University of Maine, College of Natural Sciences, Forestry, and Agriculture
To understand a microbiome, you must learn about the bustling community of microorganisms and the complex ecosystems they live in, because one cannot exist without the other. So, too, does microbiome research rely on understanding the lives and ecology of humans, because there is no aspect of human life which does not involve microbes in some way. To become better microbiome researchers, we must understand social and environmental contexts which affect humans and, in many cases, prevent them from making choices which result in beneficial microbial exposures. This symposium will focus on developing research skills to create transformative research, including context-aware experimental designs, engaging community stakeholders as research partners, writing transdisciplinary papers, translating research into policy, and creating curriculum which melds microbes and social equity.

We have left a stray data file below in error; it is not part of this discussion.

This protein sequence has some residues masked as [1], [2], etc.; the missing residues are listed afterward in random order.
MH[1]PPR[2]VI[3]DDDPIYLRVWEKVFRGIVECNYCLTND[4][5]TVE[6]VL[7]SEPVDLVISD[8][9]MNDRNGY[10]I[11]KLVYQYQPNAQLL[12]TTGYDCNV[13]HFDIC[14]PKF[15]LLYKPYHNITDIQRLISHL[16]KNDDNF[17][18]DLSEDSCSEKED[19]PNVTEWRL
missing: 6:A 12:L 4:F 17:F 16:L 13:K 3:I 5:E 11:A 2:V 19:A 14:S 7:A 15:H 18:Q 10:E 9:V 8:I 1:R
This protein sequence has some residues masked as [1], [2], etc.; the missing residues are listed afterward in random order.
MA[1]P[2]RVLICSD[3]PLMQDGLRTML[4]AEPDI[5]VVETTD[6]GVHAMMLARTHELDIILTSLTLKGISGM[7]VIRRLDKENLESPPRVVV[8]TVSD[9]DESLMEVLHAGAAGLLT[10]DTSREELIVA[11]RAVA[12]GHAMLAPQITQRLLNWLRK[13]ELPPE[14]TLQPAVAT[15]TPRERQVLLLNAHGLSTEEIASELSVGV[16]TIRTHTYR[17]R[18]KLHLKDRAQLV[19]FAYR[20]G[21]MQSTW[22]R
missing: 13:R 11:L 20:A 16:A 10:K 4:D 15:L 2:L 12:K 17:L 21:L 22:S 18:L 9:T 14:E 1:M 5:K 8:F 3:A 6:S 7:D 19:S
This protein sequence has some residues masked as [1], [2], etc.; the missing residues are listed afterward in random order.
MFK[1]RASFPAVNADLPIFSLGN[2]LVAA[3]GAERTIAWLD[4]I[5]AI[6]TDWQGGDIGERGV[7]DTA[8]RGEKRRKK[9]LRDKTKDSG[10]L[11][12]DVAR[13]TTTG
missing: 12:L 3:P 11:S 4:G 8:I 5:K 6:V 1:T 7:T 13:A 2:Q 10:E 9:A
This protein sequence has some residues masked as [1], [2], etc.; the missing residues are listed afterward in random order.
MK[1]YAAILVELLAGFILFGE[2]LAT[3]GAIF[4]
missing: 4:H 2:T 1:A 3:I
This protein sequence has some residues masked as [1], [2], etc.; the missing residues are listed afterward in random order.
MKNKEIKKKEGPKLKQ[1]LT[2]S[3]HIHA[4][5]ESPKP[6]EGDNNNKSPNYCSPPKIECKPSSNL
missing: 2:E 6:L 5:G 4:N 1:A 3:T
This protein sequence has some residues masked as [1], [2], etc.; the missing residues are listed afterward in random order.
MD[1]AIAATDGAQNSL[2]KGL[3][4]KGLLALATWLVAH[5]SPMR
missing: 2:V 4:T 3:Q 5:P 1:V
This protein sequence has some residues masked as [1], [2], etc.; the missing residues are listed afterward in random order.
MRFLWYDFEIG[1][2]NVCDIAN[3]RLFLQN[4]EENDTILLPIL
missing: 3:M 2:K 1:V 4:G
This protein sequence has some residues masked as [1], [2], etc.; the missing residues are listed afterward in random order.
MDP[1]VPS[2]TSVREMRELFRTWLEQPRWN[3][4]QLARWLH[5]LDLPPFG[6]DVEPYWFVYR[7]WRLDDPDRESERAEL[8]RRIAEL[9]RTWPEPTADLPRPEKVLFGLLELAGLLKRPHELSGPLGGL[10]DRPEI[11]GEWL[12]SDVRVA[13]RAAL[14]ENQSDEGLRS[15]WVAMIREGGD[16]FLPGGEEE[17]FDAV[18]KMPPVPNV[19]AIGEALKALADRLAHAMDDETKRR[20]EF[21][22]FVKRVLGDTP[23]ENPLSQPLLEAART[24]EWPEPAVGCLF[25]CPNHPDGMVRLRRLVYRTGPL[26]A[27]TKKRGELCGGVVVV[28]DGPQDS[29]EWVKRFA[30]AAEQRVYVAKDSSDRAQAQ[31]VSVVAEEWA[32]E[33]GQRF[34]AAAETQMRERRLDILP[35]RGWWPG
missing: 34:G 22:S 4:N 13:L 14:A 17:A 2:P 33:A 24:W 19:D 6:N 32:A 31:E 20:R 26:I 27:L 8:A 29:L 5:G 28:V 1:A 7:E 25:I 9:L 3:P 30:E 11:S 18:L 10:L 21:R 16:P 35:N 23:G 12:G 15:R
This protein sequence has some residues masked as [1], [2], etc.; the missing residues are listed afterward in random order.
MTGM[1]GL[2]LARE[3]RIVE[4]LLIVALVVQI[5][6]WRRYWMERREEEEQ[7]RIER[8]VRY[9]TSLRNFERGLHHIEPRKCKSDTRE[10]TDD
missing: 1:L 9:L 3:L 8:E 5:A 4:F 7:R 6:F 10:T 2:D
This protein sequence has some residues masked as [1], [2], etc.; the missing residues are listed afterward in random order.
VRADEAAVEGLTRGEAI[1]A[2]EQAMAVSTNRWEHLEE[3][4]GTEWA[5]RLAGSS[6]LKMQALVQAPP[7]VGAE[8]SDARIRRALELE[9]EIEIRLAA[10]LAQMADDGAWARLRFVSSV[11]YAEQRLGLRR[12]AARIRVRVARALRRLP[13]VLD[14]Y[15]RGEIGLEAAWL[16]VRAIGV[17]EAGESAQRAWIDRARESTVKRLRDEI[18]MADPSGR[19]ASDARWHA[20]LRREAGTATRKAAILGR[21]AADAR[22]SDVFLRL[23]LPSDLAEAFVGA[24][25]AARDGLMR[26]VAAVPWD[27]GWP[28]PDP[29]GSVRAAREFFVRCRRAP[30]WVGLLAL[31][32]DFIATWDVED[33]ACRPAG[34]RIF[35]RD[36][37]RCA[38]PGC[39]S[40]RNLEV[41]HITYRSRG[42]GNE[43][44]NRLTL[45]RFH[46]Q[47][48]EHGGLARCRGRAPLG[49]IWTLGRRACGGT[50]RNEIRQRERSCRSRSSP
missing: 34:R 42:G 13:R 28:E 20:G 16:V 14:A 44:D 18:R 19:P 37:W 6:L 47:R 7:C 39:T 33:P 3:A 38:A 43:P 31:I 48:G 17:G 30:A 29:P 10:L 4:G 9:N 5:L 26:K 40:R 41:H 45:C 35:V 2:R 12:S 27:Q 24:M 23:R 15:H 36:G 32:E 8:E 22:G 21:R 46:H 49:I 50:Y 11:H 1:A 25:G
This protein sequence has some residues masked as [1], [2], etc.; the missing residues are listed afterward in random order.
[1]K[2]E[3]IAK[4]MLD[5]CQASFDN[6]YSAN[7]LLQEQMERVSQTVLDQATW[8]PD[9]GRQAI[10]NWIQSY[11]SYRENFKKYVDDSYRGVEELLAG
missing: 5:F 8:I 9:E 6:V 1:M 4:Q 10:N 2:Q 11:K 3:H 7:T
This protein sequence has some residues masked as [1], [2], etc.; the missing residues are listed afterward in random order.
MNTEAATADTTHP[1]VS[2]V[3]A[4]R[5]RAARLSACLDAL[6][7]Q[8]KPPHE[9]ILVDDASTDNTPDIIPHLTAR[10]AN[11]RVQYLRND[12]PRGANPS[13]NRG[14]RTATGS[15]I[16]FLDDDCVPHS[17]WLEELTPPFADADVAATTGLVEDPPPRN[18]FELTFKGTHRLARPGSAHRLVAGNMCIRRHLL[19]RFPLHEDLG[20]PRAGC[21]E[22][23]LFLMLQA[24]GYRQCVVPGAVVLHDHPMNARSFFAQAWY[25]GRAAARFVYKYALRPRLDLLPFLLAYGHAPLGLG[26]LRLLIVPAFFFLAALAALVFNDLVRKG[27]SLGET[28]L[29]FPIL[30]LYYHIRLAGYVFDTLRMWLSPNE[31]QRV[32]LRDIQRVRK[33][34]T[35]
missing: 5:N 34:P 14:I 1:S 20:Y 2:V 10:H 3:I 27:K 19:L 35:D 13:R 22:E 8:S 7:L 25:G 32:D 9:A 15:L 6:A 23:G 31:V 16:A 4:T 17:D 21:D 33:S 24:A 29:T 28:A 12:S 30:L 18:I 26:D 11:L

Ishaq, Sue and School of Food and Agriculture, "Research skills combining microbes and social equity (AVS 590-0980)" (2022). General University of Maine Publications. 2361.
publisher's version of the published document
Rights and Access Note
This Item is protected by copyright and/or related rights. You are free to use this Item in any way that is permitted by the copyright and related rights legislation that applies to your use. In addition, no permission is required from the rights-holder(s) for non-commercial uses. For other uses, you need to obtain permission from the rights-holder(s). For more information, contact Special Collections.